A story that many thought would never make it into the world of the X-Men on the screen, Legion follows David Haller as he discovers his mental health issues might come from a place of power.
The series is based on the comic book character revealed to be the son of X-Men leader, Charles Xavier. A powerful telepath, he was diagnosed with schizophrenia and trapped inside his own mind by a villain. The series, in its first eight episodes, strived to embrace that storyline and place its own spin on it.
Critics loved that Legion told its story from David’s point of view, making what the audience saw an unreliable interpretation, but also visually stunning. The series allowed the viewer to be a part of David’s internal struggle without being well-versed in the superhero mythos as well.
7. Worst: Powers (48%)
Inspired by comics where superpowered people were both heroes and celebrities, Powers was a police procedural instead of a show strictly about superheroes. It was a great concept, but it just didn’t hit.
The show was one of the first for PlayStation’s streaming service, though it was originally conceived as a series for FX, the same network that currently aires Legion. A pilot was shot for FX and scripts were developed, but eventually it was dropped by the network. A few years later, PlayStation developed it into a series.
Unfortunately, despite many critics citing the “great potential” for the series, they also termed the dialogue clunky, the characters dull, and the pacing too slow. The show failed to find its audience, or move beyond its initial criticism, and was canceled after two seasons.
6. Best: Jessica Jones (92%)
Audiences can no longer cite superhero shows as all the same. That’s due in part to series like Jessica Jones, which wasn’t the origin story of a superhero, but a detective series about a woman dealing with trauma.
Jessica Jones was gritty and unnerving in a different way than Daredevil. It was a fresh take on the idea of mind control. The series earned praise for taking the instruction for women to “smile” and turning it into a villainous catchphrase, amongst other ways to recognize misogyny in modern society.
With a female lead, a female sidekick, and even a female frenemy, the series placed women at the forefront of a Marvel series in a way that hadn’t been done in recent years. It genderbent one comic book character, featured a same-sex couple, and took on stories of abuse from different angles, ushering in a new type of superhero show.
5. Worst: The Amazing Spider-Man (43%)
There have been many adaptations of Spider-Man over the years, but one of the earliest was the live action CBS series in the 70s. Like NBC’s The Incredible Hulk, The Amazing Spider-Man is most definitely a product of the time in which it emerged.
The series was fun for the 1970s, featuring Peter Parker beyond his high school days and fighting crime in a New York that looked suspiciously like California. Fans loved the action and it had some of the highest ratings the network saw when it aired, but it didn’t appeal to the coveted 18-49 year-old audience that CBS loved.
Consequently, CBS ended up making some changes, like lessening Spider-Man’s powers, introducing characters that never appeared in the comics, and changing the actress that played Aunt May every time she appeared.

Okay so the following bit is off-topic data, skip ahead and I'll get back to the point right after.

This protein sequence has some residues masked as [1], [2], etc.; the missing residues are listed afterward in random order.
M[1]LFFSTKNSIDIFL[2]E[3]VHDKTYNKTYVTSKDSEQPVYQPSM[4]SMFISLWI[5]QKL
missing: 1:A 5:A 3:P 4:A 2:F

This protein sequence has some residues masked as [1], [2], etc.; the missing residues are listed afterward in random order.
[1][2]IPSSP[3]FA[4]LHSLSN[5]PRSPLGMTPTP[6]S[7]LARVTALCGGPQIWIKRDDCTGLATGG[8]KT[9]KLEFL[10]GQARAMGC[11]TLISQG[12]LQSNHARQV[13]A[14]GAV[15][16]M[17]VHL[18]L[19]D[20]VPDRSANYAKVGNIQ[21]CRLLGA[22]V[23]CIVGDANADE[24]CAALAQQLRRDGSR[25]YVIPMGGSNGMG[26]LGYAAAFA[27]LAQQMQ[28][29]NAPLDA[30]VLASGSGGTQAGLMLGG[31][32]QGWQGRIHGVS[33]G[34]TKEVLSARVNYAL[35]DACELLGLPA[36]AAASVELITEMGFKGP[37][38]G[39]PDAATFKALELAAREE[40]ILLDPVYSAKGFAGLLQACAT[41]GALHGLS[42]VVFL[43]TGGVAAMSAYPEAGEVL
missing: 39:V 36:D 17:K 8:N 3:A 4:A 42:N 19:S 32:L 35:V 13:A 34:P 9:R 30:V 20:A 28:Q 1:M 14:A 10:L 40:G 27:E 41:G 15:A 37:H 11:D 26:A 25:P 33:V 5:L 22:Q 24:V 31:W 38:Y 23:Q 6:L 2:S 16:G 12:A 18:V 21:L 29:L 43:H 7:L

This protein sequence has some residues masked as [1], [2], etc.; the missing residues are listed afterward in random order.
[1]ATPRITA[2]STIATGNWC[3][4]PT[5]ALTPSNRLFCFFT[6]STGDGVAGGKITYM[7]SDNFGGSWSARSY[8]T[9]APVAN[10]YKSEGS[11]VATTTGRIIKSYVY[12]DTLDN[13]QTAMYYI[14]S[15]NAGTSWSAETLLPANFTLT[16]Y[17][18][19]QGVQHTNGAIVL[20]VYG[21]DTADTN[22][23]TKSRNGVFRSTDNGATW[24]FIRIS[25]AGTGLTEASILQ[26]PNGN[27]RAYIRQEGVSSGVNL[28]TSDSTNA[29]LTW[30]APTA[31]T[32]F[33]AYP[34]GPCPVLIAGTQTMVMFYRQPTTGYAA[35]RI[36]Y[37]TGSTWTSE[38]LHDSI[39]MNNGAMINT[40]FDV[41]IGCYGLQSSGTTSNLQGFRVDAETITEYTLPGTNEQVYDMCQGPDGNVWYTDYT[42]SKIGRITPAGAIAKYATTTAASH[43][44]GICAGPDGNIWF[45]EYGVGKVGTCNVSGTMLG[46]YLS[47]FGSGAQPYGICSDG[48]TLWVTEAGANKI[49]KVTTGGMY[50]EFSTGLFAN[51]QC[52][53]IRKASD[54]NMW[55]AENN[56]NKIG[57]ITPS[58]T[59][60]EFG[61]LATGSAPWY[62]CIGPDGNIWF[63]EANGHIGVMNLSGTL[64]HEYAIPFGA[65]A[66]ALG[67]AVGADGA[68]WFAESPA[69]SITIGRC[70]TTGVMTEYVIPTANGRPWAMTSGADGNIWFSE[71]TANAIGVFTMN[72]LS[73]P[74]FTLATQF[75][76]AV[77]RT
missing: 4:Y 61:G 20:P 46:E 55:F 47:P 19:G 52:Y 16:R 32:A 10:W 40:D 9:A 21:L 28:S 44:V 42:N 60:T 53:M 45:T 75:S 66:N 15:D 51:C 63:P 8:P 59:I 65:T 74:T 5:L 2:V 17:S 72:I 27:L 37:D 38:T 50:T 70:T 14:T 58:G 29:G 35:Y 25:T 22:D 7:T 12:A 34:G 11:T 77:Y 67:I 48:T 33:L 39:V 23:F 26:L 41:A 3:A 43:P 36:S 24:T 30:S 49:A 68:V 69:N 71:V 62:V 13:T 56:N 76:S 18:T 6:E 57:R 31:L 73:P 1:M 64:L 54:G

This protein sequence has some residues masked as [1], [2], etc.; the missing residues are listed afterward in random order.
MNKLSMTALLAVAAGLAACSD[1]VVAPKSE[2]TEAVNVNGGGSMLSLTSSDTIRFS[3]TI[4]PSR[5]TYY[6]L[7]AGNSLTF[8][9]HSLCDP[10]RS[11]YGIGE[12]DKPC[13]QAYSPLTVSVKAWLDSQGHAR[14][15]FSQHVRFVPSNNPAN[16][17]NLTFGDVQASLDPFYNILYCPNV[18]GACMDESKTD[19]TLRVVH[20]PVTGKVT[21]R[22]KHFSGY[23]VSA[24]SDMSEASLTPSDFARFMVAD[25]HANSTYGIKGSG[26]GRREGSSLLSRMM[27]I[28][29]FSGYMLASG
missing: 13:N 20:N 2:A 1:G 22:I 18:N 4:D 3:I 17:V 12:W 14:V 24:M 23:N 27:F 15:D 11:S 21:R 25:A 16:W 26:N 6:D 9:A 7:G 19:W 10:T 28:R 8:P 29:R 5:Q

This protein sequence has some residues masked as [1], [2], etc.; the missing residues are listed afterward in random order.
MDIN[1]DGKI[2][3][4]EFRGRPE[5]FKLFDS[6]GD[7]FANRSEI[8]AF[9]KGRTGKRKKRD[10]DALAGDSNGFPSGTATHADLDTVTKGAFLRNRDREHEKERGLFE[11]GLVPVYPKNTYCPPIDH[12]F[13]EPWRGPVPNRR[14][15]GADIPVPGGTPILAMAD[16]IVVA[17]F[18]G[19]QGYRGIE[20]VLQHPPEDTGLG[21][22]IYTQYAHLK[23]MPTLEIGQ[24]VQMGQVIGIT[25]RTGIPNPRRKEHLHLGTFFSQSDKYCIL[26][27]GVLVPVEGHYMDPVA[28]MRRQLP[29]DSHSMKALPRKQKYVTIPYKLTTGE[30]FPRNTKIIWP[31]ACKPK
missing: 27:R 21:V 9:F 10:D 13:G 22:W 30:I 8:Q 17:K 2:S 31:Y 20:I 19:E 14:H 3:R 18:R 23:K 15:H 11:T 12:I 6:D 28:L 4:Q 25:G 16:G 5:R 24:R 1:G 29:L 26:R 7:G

4. Best: Luke Cage (95%)
The first Marvel series written with the people who lived in its setting in mind, Luke Cage certainly broke the mold for Marvel TV. Critics and audiences loved it.
Cheo Hodari Coker made sure you could feel Harlem in every page of the script. He made music a part of the show instead of something played to amp up tension in the background. He also brought Luke Cage into the modern age, shaking off the chains of the blaxploitation era and giving audiences a hero in a hoodie.
There was very little for critics to complain about when it came to Luke Cage. In fact, the most common complaint is that the series killed off its most compelling villain in favor of bringing in another that didn’t live up to his comic book hype.
3. Worst: Iron Fist (19%)
Nearing the worst of the worst Marvel shows is Iron Fist. The series was seen as the first true Marvel misstep for the MCU as fans didn’t connect with the characters and tired quickly of the story.
The first red flag for many fans was that showrunner Scott Buck and other producers decided to cast a white male in the role of Danny Rand, leaning into the era of comic book exploitation in which the series originated. Lewis Tan, whom many advocated for the role, even auditioned, though he was cast as a one-off villain. As many worried, the series fell into comic book tropes that other Marvel series had moved beyond.
2. Best: Agents Of S.H.I.E.L.D. (95%)
One of the most surprising placements on this list might be Agents of S.H.I.E.L.D. The series has an incredibly loyal (if small) fan following, but often finds itself the butt of jokes amongst fans and critics alike.
However, Agents of S.H.I.E.L.D. is actually both the longest running and most favorably reviewed Marvel series to date.
Not without a few missteps, fans remain unhappy with threads the show hasn’t revisited (Graviton, why the Avengers don’t know Agent Coulson is alive, etc.), but the series took creative leaps and bounds that other Marvel shows haven’t. In its five years on the air, the show unmasked Hydra traitors, introduced Inhumans to the MCU, created an artificial reality, went to space, and even time traveled.
1. Worst: Inhumans (10%)
To the surprise of almost no one, Inhumans earns the dubious honor of being the worst Marvel series according to Rotten Tomatoes at the low, low, score of 10%. Announced as a television series instead of the movie originally in development, there was some confusion as to just how the stories could be done on a TV budget. Fans were right to be concerned.
The series had issues with pacing, characters the audience didn’t care about, and visual effects that weren’t up to snuff compared to the rest of the MCU. It was also hard for the audience to empathize with main characters that were selfish and spoiled.
Marvel and ABC tried to do the show a favor by setting it in Hawaii. Unfortunately, even the beautiful scenery couldn’t distract from the show’s shortcomings, brought to the screen by Scott Buck, the same showrunner as Iron Fist.
Were the critics way off the mark with their consensus on these Marvel shows? Or do you think they hit the nail on the head? Let us know which Marvel series you think deserve their rankings in the comments!